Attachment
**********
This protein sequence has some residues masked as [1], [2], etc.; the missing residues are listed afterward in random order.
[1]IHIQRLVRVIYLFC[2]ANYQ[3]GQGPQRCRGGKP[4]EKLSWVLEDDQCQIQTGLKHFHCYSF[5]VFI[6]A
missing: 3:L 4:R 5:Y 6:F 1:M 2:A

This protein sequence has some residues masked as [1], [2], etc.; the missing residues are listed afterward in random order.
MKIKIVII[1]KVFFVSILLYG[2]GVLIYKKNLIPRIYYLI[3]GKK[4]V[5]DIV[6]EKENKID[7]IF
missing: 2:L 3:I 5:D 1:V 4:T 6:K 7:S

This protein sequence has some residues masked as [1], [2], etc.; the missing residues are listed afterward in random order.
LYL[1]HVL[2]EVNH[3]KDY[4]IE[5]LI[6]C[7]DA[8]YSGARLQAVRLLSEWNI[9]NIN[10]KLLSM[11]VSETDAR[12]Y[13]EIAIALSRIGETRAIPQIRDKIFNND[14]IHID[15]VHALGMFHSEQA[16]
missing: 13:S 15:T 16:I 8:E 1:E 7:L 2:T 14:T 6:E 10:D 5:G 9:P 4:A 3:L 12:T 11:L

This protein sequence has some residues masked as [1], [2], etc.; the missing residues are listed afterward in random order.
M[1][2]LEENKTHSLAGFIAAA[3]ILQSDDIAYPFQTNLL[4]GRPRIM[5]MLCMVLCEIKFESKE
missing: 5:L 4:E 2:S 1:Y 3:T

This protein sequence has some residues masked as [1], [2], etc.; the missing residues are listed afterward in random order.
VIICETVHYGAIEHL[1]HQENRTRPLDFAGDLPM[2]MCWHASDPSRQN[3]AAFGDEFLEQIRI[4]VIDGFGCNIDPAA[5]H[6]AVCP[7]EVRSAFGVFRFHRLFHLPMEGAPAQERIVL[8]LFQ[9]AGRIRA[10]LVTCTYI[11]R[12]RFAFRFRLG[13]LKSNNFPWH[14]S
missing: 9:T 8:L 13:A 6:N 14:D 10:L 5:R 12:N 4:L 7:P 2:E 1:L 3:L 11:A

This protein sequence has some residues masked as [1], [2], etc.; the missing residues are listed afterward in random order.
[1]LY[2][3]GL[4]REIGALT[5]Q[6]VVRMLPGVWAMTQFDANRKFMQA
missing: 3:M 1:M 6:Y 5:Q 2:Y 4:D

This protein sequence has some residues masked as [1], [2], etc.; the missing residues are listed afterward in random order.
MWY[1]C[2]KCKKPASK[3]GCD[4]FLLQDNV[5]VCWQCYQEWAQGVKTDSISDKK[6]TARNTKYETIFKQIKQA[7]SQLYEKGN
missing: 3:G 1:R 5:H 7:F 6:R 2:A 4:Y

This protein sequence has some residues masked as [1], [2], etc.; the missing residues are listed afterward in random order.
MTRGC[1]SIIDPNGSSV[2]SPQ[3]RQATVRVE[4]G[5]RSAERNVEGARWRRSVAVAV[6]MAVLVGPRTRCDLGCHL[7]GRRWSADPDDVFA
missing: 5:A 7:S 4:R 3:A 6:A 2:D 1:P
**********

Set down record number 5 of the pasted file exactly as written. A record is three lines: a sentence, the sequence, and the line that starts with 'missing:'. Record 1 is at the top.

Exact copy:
This protein sequence has some residues masked as [1], [2], etc.; the missing residues are listed afterward in random order.
VIICETVHYGAIEHL[1]HQENRTRPLDFAGDLPM[2]MCWHASDPSRQN[3]AAFGDEFLEQIRI[4]VIDGFGCNIDPAA[5]H[6]AVCP[7]EVRSAFGVFRFHRLFHLPMEGAPAQERIVL[8]LFQ[9]AGRIRA[10]LVTCTYI[11]R[12]RFAFRFRLG[13]LKSNNFPWH[14]S
missing: 9:T 8:L 13:A 6:N 14:D 10:L 5:R 12:N 4:L 7:P 2:E 1:L 3:L 11:A